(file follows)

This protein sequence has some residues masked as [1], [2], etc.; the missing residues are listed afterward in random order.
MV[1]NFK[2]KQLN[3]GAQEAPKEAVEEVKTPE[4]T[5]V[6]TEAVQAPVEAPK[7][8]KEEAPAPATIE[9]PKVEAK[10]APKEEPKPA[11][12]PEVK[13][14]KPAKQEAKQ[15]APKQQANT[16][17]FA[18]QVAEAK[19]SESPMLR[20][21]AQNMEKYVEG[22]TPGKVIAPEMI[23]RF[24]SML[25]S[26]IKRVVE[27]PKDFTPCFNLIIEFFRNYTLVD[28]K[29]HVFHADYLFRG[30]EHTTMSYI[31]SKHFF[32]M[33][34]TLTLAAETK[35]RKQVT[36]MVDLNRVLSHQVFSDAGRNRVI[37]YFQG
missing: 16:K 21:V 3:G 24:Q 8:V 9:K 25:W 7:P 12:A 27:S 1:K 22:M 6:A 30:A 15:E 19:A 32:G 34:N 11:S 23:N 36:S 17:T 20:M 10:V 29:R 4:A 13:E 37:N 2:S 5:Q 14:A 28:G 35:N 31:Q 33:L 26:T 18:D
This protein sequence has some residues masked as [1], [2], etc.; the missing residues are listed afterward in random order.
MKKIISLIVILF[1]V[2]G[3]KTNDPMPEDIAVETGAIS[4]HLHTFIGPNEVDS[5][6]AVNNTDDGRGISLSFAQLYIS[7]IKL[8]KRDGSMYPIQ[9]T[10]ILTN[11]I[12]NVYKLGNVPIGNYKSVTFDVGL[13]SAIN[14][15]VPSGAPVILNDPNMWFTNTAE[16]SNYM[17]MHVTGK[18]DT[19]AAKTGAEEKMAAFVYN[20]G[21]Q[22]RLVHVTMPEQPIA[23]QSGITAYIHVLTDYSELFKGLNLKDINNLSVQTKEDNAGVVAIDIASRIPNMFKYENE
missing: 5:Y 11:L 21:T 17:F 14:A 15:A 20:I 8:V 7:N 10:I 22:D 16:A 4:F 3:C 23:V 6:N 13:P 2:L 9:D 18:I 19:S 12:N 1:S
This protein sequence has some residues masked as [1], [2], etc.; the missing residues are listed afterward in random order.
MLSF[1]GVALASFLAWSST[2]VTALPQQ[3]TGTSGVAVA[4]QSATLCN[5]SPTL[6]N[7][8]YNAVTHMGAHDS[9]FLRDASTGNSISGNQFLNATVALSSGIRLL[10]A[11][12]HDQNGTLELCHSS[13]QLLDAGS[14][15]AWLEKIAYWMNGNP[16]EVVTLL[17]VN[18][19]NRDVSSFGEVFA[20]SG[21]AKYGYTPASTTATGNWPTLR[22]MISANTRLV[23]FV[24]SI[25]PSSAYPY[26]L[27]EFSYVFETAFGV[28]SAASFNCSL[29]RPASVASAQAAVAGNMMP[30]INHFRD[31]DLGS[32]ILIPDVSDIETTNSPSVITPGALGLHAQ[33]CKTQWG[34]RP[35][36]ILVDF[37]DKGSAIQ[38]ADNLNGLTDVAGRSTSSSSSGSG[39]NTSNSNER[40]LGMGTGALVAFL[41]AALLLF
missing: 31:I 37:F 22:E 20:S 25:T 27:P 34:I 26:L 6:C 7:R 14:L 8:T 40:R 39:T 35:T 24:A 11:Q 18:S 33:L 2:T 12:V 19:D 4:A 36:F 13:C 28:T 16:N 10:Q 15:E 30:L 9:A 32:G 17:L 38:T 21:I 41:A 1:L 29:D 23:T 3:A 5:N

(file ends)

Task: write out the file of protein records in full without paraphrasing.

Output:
This protein sequence has some residues masked as [1], [2], etc.; the missing residues are listed afterward in random order.
MV[1]NFK[2]KQLN[3]GAQEAPKEAVEEVKTPE[4]T[5]V[6]TEAVQAPVEAPK[7][8]KEEAPAPATIE[9]PKVEAK[10]APKEEPKPA[11][12]PEVK[13][14]KPAKQEAKQ[15]APKQQANT[16][17]FA[18]QVAEAK[19]SESPMLR[20][21]AQNMEKYVEG[22]TPGKVIAPEMI[23]RF[24]SML[25]S[26]IKRVVE[27]PKDFTPCFNLIIEFFRNYTLVD[28]K[29]HVFHADYLFRG[30]EHTTMSYI[31]SKHFF[32]M[33][34]TLTLAAETK[35]RKQVT[36]MVDLNRVLSHQVFSDAGRNRVI[37]YFQG
missing: 16:K 21:V 3:G 24:Q 8:V 9:K 25:W 7:P 12:A 27:S 1:K 22:M 6:A 30:A 15:E 19:A 32:G 34:N 11:S 23:N 36:S 17:T 20:M 10:V 29:R 4:A 13:E 37:N 2:S 5:Q 14:A 28:G 35:N 31:Q 33:L 26:T 18:D
This protein sequence has some residues masked as [1], [2], etc.; the missing residues are listed afterward in random order.
MKKIISLIVILF[1]V[2]G[3]KTNDPMPEDIAVETGAIS[4]HLHTFIGPNEVDS[5][6]AVNNTDDGRGISLSFAQLYIS[7]IKL[8]KRDGSMYPIQ[9]T[10]ILTN[11]I[12]NVYKLGNVPIGNYKSVTFDVGL[13]SAIN[14][15]VPSGAPVILNDPNMWFTNTAE[16]SNYM[17]MHVTGK[18]DT[19]AAKTGAEEKMAAFVYN[20]G[21]Q[22]RLVHVTMPEQPIA[23]QSGITAYIHVLTDYSELFKGLNLKDINNLSVQTKEDNAGVVAIDIASRIPNMFKYENE
missing: 5:Y 11:L 21:T 17:F 14:A 15:A 20:I 8:V 7:N 10:I 22:D 16:A 4:F 3:C 23:V 6:N 13:P 2:L 9:D 18:I 19:S 12:N 1:S
This protein sequence has some residues masked as [1], [2], etc.; the missing residues are listed afterward in random order.
MLSF[1]GVALASFLAWSST[2]VTALPQQ[3]TGTSGVAVA[4]QSATLCN[5]SPTL[6]N[7][8]YNAVTHMGAHDS[9]FLRDASTGNSISGNQFLNATVALSSGIRLL[10]A[11][12]HDQNGTLELCHSS[13]QLLDAGS[14][15]AWLEKIAYWMNGNP[16]EVVTLL[17]VN[18][19]NRDVSSFGEVFA[20]SG[21]AKYGYTPASTTATGNWPTLR[22]MISANTRLV[23]FV[24]SI[25]PSSAYPY[26]L[27]EFSYVFETAFGV[28]SAASFNCSL[29]RPASVASAQAAVAGNMMP[30]INHFRD[31]DLGS[32]ILIPDVSDIETTNSPSVITPGALGLHAQ[33]CKTQWG[34]RP[35][36]ILVDF[37]DKGSAIQ[38]ADNLNGLTDVAGRSTSSSSSGSG[39]NTSNSNER[40]LGMGTGALVAFL[41]AALLLF
missing: 31:I 37:F 22:E 20:S 25:T 27:P 34:I 26:L 6:C 7:R 14:L 8:T 40:R 39:T 35:T 24:A 11:Q 18:S 33:L 2:T 12:V 19:D 4:A 36:F 13:C 28:T 16:N 10:Q 15:E 30:L 9:A 32:G 17:L 38:T 21:I 41:A 1:L 29:D 23:T 3:A 5:N